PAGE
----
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Modification of Vestibular Output During Efferent Stimulation

Stimulation of efferent neurons modifies afferent neuronal responses.

Addition of efferent stimulation modifies an afferent's response to vestibular
stimulation. Here a BM afferent is first mechanically stimulated with sinusoidal
indentation which mimics head rotation (Vestibular Only). Notice that the
afferent’s discharge rate increases and decreases in response to the mechanical
stimulus. However, when the efferents are simultaneously activated, the same
vestibular stimulus is much less effective (Efferent + Vestibular).
The afferent essentially becomes less sensitive to the mechanical
stimulus during efferent stimulation.

Most studies of efferent action have dealt with its influence on background or spontaneous afferent discharge. However, it is important to examine how efferent activation modifies the afferent’s response to vestibular stimuli. In most cases, it is thought that efferent activation increases the conductance of hair cells and afferent terminals thereby shunting synaptic currents underlying the afferent’s response to vestibular stimulation. However, these studies used relatively high-frequency efferent stimuli and did not investigate the use of sustained efferent stimuli of lower frequencies which may be more physiologically relevant. Furthermore, no studies have used pharmacology to study each efferent synaptic mechanism in isolation and to determine what each component contributes to the observed gain changes.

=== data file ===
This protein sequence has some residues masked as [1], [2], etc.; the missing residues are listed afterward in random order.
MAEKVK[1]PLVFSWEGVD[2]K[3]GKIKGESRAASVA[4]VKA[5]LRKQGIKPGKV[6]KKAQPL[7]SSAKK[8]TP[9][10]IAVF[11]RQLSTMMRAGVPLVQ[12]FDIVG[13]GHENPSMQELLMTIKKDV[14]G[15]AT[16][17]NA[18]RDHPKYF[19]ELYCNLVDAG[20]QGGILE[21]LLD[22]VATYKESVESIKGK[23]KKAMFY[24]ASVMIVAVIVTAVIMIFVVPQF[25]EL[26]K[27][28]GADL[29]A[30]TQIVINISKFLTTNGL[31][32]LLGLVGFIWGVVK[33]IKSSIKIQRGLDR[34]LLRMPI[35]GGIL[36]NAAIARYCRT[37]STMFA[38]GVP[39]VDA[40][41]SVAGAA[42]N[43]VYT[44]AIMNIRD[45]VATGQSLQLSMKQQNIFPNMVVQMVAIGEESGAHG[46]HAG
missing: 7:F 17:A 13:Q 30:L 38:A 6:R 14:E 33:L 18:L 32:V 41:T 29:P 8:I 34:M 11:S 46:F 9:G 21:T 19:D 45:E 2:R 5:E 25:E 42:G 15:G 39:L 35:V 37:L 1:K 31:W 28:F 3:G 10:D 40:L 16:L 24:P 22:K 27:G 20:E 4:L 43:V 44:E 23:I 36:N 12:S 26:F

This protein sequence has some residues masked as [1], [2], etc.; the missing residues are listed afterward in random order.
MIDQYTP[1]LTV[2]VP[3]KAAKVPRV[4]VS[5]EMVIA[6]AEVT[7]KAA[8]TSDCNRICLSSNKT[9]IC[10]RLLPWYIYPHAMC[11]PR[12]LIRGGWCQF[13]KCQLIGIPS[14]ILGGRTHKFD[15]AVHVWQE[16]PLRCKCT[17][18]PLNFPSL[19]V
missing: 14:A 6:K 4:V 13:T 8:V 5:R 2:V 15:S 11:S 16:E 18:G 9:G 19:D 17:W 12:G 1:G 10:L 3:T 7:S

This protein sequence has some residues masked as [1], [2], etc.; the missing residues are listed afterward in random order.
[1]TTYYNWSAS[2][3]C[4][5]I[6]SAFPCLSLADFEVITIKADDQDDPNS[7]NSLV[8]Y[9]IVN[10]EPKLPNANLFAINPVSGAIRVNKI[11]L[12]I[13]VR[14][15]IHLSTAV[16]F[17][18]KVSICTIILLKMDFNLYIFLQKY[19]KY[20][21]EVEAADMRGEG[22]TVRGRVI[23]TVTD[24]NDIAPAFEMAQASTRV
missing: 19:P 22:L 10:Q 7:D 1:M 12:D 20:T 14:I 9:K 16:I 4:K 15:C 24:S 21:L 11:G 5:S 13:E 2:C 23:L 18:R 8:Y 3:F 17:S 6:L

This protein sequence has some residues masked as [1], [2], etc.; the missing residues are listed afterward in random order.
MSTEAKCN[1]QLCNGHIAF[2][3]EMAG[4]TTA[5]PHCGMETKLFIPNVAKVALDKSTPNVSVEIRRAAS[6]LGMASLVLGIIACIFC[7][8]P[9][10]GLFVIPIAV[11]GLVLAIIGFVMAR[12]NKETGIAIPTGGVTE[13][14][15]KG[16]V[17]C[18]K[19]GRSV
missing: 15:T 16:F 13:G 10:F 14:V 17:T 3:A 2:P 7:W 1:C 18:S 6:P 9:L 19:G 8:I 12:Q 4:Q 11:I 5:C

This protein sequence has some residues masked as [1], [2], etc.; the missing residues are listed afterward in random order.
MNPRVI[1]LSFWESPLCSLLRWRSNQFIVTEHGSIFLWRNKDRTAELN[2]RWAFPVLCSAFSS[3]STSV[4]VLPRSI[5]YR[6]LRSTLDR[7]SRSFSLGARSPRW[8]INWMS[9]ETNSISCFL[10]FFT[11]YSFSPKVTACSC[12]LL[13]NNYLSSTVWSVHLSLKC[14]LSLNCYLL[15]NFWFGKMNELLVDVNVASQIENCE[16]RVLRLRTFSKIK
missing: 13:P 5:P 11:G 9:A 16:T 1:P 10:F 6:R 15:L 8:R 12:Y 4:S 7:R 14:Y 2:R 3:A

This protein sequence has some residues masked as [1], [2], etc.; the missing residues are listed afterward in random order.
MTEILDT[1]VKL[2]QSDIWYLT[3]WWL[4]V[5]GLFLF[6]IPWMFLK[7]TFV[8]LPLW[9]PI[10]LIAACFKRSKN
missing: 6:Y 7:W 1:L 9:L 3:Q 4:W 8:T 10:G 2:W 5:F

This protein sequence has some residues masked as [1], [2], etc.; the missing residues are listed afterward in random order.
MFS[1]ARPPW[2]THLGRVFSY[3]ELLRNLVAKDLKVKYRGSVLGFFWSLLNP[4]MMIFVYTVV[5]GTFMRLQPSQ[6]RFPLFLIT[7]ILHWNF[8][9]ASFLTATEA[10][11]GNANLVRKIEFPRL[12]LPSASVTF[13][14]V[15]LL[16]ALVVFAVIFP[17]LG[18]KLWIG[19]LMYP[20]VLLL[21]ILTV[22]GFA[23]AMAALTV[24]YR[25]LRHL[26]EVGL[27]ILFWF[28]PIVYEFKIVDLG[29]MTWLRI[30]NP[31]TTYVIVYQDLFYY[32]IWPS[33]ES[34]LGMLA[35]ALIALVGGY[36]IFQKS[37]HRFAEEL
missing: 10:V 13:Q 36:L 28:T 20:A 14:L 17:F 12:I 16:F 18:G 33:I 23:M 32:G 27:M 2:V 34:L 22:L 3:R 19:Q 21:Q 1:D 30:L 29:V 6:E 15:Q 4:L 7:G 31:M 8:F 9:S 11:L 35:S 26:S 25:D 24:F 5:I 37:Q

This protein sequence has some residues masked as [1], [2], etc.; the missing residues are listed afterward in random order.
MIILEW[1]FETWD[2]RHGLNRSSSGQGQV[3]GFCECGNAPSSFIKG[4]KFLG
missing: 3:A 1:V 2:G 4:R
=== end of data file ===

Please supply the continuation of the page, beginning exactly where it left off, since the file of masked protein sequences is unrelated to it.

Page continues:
In our vestibular model, rapid efferent actions in hair cells and afferents are associated with a reduction in afferent sensitivity (see Figure) whereas slow efferent actions enhance afferent responsiveness. We postulate that each efferent receptor mechanism presented in the Efferent Receptors and Synaptic Mechanisms project differentially modulates the transmission of vestibular information. Testing our hypotheses requires first characterizing the interaction between efferent activation and vestibular stimulation by systematically varying the frequency and intensity of both efferent and vestibular stimuli. Then, each receptor mechanism will be targeted pharmacologically to identify its physiological contribution.

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